Venezuela's Guaido to meet Brazilian president in anti-Maduro push

BRASILIA (Reuters) – Venezuelan opposition leader Juan Guaido met with European Union ambassadors to Brazil on Thursday ahead of a meeting with Brazil’s President Jair Bolsonaro in an effort to drum up international pressure on President Nicolas Maduro to step down.

Venezuelan opposition leader Juan Guaido waves as he arrives at the European Union headquarters in Brasilia, Brazil Febbruary 28, 2019. REUTERS/Ueslei Marcelino

Although Bolsonaro’s right-wing government was one of the first to recognize Guaido as the legitimate leader of neighboring Venezuela, Guaido will be received without the military honors that are usually afforded to foreign dignitaries and which he received in Colombia last week.

Guaido’s office said the Bolsonaro portion of the visit would be private, but the Venezuelan opposition leader’s meeting with Foreign Minister Ernesto Araujo would be official.

Araujo has led Brazil’s contribution to the U.S.-led humanitarian aid plan that has so far failed to get food and medicine into Venezuela, which is suffering from a deep economic crisis marked by widespread shortages of basic necessities.

After meeting Bolsonaro, Guaido will hold a news conference at the presidential palace at 2:30 p.m. local time (1730 GMT).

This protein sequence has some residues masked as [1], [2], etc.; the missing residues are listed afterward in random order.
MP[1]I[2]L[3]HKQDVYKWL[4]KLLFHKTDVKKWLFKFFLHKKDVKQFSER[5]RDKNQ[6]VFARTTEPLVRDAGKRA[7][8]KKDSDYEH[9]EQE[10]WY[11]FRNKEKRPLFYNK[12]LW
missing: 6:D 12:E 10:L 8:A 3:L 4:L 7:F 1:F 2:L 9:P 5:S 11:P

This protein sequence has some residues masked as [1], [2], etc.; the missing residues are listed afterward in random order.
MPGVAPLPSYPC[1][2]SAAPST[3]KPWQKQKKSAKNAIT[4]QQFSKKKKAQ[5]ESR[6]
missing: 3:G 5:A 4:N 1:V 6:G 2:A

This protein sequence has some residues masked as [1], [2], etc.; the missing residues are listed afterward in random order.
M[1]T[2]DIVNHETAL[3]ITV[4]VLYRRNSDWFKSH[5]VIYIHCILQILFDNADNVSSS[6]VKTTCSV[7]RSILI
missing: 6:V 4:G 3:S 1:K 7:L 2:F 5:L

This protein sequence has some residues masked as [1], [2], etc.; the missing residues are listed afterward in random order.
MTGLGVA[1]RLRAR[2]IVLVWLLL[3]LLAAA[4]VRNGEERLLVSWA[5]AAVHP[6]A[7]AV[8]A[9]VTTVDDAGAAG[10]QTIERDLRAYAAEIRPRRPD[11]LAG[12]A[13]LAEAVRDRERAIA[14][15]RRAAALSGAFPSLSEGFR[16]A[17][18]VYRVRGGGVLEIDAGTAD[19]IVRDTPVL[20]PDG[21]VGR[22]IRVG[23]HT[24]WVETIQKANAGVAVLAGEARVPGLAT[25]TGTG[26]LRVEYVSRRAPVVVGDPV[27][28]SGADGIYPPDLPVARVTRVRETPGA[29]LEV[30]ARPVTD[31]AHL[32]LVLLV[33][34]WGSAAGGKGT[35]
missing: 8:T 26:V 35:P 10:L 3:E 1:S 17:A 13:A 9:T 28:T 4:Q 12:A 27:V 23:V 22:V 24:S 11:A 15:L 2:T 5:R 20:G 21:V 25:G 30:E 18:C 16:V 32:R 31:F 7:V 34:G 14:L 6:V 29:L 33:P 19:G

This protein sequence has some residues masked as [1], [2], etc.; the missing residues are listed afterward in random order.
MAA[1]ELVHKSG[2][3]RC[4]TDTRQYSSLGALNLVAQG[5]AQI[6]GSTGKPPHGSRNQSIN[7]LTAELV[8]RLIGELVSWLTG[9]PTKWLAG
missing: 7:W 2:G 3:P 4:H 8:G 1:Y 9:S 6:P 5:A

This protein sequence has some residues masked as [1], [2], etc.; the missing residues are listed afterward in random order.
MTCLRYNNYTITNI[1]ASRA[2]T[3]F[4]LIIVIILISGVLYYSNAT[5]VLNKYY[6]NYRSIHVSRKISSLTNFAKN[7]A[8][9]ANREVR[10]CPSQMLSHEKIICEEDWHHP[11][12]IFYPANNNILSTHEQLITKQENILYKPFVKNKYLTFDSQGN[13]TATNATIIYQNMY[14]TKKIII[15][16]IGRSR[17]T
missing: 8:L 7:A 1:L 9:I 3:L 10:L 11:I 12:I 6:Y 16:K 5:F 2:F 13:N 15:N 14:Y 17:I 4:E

Brazil’s military, whose former officers occupy one third of Bolsonaro’s cabinet posts, have been careful to avoid breaking off relations with Maduro, a socialist in power since 2013, not least because the northern Brazilian border state of Roraima depends on electricity supplies from Venezuela’s Guri dam.

Guaido last month invoked constitutional provisions to assume an interim presidency, arguing Maduro’s re-election last year was fraudulent. He has since been recognized by most Western nations as the rightful leader of the oil-producing nation.

Following a visit to Colombia for the launching of a U.S.-led plan to get humanitarian aid into Venezuela, Brazil is Guaido’s first stop on a tour of several nations to build diplomatic pressure against Maduro.

Brazil is hosting one of the Venezuelan opposition’s collection points for aid, and together with the United States has funded the 200 tonnes of food and medicine being stockpiled in the northern city of Boa Vista.

Venezuela’s opposition failed to get that aid across the border as planned last weekend after Maduro closed it. Twenty-five Venezuelans who were wounded by gunfire in protests across the frontier were treated in a Brazilian hospital, one of whom died on Wednesday.

U.S. Secretary of State Mike Pompeo said Washington is still working on plans to get the humanitarian aid delivered to Venezuela.

“We are hopeful that over the next couple of weeks, we can really begin to make a dent in that problem. It is a big problem,” Pompeo told reporters while flying to the Philippines from Vietnam.

Reporting by Anthony Boadle; Editing by Paul Simao

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